Need help finding your ideal You-niversity? You’re not alone; selecting the perfect college can be frazzling and frightening to students everywhere. Most people have many unanswered questions and are full of doubts when it comes to this decision. Dauntingly enough, it can be one of the most important decisions of your life. One of the best ways to choose the right college is to learn from people most similar to you, and who better than the current seniors of Wayne Valley?
The first thing many under and upperclassmen worry about is when to start their college search. Joseph Grand recommends “starting towards the end sophomore year.” Around sophomore year, many people start figuring themselves out, and what they may possibly do in the future. It can give the student plenty of time to research and develop their plan for college. One of the worst mistakes you could make is rushing your decision; make sure you have enough time to get all the information you need to make the best choice.
Learning from your mistakes is one of the best ways to learn, but personally, it is preferable to learn from other people’s mistakes. Especially when it comes to college, it’s easier to learn from other’s regrets. One of Tracy Gorab’s biggest regret in regards to college searching was that she wished she “had visited other schools to make sure they weren’t for [her].” It is always worthwhile to check out all different types of schools, even if you think you’re sure you want a certain setting. Tracy Gorab also recounts, “it is important to keep an open mind.” Although this advice may appear to be simple, it is very important because, as Tracy also stated, “your opinions may change a lot from sophomore year to senior year.” So, make sure you check out a diverse spectrum of schools. It would also be wise to check out different types of campuses, even if it’s just to make sure it isn’t for you. Remember: just because you think it’s what you want doesn’t mean it is.
When looking at schools, it can be very challenging to tell if it’s right for you. That’s why Megan Faber advises all college searchers to, “pay attention to the types of students at each school and see if you can see yourself in their position in a couple of years or even become friends with them.”
Others, however, are able to tell if a school is right for them based off their athletics. Nick Malloy wrote, “Looking for a college that allowed me to join the track team was a priority, mainly because I love the sport (track) and it would help me make friends quickly. Also, it would help me stay physically fit and active while gaining more self confidence as my times become faster.” Although the athletic route isn’t for everyone, it plays a key factor in the process of selecting a college or university; it will alter what schools you look at and commit to. Ultimately, as Nick stated, your college should be able to “help [you] complete [your] future goals.”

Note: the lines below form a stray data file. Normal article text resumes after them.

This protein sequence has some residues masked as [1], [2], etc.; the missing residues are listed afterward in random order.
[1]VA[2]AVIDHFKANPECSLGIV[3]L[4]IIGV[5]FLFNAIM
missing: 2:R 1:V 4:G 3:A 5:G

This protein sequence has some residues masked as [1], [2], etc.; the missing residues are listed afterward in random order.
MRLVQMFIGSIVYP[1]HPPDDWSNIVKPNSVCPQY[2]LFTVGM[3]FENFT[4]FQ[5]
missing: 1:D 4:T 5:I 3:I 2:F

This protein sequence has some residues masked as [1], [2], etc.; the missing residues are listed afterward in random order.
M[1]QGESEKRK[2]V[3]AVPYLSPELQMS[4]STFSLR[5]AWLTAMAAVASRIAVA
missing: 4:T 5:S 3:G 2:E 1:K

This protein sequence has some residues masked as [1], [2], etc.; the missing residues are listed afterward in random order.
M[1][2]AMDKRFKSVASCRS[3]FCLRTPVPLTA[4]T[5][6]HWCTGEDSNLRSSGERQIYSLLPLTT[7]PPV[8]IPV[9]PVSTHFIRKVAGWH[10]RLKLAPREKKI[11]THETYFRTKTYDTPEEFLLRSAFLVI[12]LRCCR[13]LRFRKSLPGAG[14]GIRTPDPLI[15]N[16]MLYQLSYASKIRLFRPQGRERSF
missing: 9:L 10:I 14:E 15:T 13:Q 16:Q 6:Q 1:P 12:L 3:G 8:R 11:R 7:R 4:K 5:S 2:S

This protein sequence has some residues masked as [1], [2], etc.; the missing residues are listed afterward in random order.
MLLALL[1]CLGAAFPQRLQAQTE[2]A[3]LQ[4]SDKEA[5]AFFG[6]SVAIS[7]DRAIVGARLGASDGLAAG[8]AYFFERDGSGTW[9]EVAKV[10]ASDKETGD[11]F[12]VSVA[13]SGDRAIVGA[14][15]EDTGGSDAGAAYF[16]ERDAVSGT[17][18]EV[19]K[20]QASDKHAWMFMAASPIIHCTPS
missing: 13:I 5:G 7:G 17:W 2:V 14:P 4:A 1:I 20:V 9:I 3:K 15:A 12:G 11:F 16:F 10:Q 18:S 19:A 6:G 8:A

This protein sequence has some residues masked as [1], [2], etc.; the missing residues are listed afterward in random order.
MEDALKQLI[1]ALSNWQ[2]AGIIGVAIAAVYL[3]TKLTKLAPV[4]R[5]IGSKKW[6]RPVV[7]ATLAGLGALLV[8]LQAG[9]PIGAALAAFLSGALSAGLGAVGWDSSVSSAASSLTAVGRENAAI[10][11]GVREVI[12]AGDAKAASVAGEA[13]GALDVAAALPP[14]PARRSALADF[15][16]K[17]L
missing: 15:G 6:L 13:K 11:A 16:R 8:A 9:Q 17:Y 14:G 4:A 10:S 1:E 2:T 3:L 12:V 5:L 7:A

Choosing what colleges to apply to is arguably the hardest part of the decision making process. Carrington Park shares, “It’s really important to be realistic: apply to a spectrum of colleges–some you’d love to go to, but likely won’t be accepted, some you’re likely to be accepted to, and one or two schools you’ll definitely get into and would go to if all else fails.” Don’t only apply to schools that you will most likely not get into, and don’t limit yourself when applying to colleges. Make sure you have a good balance between reach, target, and safety schools.
Once you have finally researched and picked your favorite colleges, Kelly DiCristina recommends to “apply to everything early. This way, you will find out your acceptance and scholarships sooner and you will have more time to make your decision.” And when your schools start to get back to you, Katelyn Giegold says to “wait until you have all your options before you make a decision.” You never know if a different school will accept you, or give you more money, so wait until you have all the cards on the table until you make your final decision.
It is always important, if you are able, to visit the campus in person. Ali Kaminski shares, “I wish I went on more college visits rather than relying on the internet.” Seeing the campus for yourself will help you acquire a true impression of the school. You will be able to see what the school is actually like; you will be able to figure out the types of people who attend the school, the size, and it’s ‘vibe’ or attitude. Feeling out the school for yourself is one of the best ways to tell if a school is a good fit for you.
When all the searching is done, and it comes time to make your final decision, Kennedy Papa advises everyone, “When searching for a college make sure you check everything in your wish list and don’t compromise unless there is something better to replace it. Have an open mind and don’t limit yourself. There are so many colleges and so many different things you can do!”